Vote Could Boost Nurses’ Union Hopes

Times Staff Writer

Two union-backed candidates won seats on the board that controls Antelope Valley Hospital, giving new hope to labor organizers in their struggle to form a nurses union at the 350-bed facility.

June Snow and Don Parazo, both endorsed by the California Nurses Assn., were the top vote-getters in a seven-candidate race for two open seats. They replace incumbents Chairman Gary Hill and Vice Chairman Don Bean on the five-member board of the Antelope Valley Health Care District.

Snow, a former nurse at the hospital, received 27% of the vote, and Parazo, a physician, picked up 23% of the more than 76,000 votes cast.

The current board unanimously opposed attempts by registered nurses in May to form a union at the Lancaster hospital and hired attorneys to fight the unionization vote in court.


Snow said Wednesday that she plans to introduce a motion when she takes office in December that would effectively end the board’s opposition to the unionization effort. Parazo said he would support such a motion.

“It’s a waste of patient-care dollars,” said Snow of the anti-union stance.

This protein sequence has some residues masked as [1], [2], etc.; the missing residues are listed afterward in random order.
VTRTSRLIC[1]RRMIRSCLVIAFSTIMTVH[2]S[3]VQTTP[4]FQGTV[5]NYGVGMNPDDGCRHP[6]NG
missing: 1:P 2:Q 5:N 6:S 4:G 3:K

Snow and Parazo said they hope to gain the vote of another board member to give union backers the majority they need.

Board member Abdallah Farrukh said Wednesday he would consider supporting such a motion, but he would want assurances that unionization would not affect patient care.

“I want to make sure a strike doesn’t happen at our institution,” he said. “And I’d have to be convinced that a union would [increase] the number of nurses.”

Board treasurer Steve Fox said he still believes the nurses’ votes to form a union were invalid because they were not taken in secret, as a health district regulation stipulates.

“The right of self-determination is a decision employees should make in a secret ballot election,” he said.

The fifth board member, Deborah Rice, could not be reached on Wednesday.


Nurses association officials say a majority of registered nurses filled out cards indicating their preference for a union in the May vote, believing that the hospital had to recognize them under a new state law. The hospital board, however, has maintained that the district regulation takes precedence.

In October, a state Public Employment Relations Board judge ruled that the hospital must recognize the cards. The health care district is appealing that decision.

Although uncertain about having a majority of the board behind them, nurses association officials still hailed Tuesday’s vote as a victory.

“It was only the board that was holding this up,” said Liz Jacobs, a spokeswoman for the nurses. “I would assume they’d want to move on.”


Dwindling health-care choices in the high desert have brought increased attention to Antelope Valley Hospital. The valley’s population grew by about 27%, to 318,000, in the last decade while two of five area hospitals closed. Due to budget cuts, the county-run High Desert Hospital in Lancaster could end its inpatient services by March.